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Li Jinmei's husband, Pan Huabing, was badly hurt in the March 1 terror attack. He was injured protecting their 6-year-old daughter from an attacker'­s blow. / Calum MacLeod, USA TODAY

BEIJING - Chinese authorities Monday charged four people with terrorism and murder in the March 1 knife massacre in the southwest city of Kunming, state media announced. The attack at the city's main railway station killed 29 people, injured 143 and marked China's first major exposure to terrorism outside the country's restive northwest.

Four of the five knife-wielding attackers were shot dead at the scene but Kunming city prosecutors charged the one captured alive - a woman - with intentional homicide and taking part in a terrorist group, Xinhua reported. Three other suspects - all men detained a few days later - were charged with intentional homicide, as well as leading and organizing a terrorist group.

A brief statement quoting China's national prosecutor's office did not identify the ethnic group of the four accused but their names resemble those of the Uighur ethnic group from the northwest Xinjiang region that borders Central Asia.

The Chinese government has previously blamed this attack and similar recent incidents on militant Uighurs and religious extremists who seek independence for Xinjiang. Uighur advocates overseas blame the Communist Party's discriminatory and repressive policies for the growing violence.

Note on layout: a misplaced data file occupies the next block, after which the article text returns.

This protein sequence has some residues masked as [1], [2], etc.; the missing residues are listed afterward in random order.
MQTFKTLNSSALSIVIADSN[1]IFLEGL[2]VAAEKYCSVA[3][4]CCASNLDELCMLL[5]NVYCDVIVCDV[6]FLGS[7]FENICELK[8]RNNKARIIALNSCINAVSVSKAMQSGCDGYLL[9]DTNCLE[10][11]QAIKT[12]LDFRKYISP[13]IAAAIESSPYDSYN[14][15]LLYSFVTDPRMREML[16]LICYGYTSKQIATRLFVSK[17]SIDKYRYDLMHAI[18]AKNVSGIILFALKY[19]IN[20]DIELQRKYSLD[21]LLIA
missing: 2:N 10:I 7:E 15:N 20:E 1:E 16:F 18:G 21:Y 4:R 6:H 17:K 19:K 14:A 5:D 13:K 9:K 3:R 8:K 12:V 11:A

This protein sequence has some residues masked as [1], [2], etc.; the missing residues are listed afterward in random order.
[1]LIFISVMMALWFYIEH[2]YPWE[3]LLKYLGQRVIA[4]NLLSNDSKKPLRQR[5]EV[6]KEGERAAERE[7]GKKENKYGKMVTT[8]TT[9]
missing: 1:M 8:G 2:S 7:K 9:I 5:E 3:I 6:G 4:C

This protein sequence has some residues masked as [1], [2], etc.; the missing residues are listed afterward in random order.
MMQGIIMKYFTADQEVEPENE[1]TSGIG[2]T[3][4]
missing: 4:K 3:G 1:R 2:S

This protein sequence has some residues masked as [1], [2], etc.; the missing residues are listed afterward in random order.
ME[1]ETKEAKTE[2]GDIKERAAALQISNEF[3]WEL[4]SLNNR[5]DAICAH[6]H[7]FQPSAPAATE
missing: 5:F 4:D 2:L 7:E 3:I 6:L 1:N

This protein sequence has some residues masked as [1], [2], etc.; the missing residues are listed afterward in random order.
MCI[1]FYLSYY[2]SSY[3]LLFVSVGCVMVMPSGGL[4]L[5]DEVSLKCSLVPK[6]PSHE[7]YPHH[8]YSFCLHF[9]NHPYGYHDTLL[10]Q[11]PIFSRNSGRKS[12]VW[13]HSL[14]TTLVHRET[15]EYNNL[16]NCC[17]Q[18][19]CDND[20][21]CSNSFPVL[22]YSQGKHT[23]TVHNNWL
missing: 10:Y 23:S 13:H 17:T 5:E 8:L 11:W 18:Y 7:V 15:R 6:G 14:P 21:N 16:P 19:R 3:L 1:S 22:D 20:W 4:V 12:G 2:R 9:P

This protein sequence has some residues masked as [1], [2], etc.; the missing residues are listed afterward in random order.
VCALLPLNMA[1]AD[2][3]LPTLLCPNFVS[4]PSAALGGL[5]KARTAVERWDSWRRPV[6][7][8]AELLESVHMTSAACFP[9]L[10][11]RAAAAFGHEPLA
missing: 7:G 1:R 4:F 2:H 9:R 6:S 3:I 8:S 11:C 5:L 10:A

The charges, which could bring the death penalty, will almost certainly result in guilty verdicts, as China's ruling party controls the courts.

The wife of one victim said Monday she was relieved to learn the prosecution was underway. "I hope they get the death sentence, because they killed so many innocent people," said Li Jinmei, 32, whose husband was badly hurt when he dived in front of their 6-year-old daughter to stop an attacker's blow.

After a veritable news blackout on the state's investigation, the announcement Monday followed a series of recent trials, and death sentences, for other attackers as China implements an anti-terror crackdown prompted in large part by the March 1 assault. Heightened security measures include more armed police in a country where few police carry weapons, regular anti-terror drills and rewards for informants.

In Kunming on Sunday, over 500 police officers and firefighters held anti-terror exercises - code-named Iron Fist.

Li Jinmei said she will never forgive the perpetrators of the attack, or understand why they did it. Her husband, Pan Huabing, one of the last survivors to leave hospital, requires further surgery for his chest wounds and has not resumed work as a welder, she said. The family has returned home to the neighboring province of Guizhou but their daughter has had trouble sleeping and eating since witnessing the massacre and has visited a psychologist.

Although the Yunnan provincial government quickly promised free medical care and compensation for victims in the days after the attack, Li said many relatives struggle to pay bills and have only received minimal compensation. Her family faces medical bills of over $16,000, but have received only $800 to date from China's Red Cross.

"We (feel) helpless sometimes, because nobody listens to us, we don't know when or whether could we get more compensation," she said.

Contributing: Sunny Yang



Copyright 2014USAToday

Read the original story: China charges 4 in train station massacre

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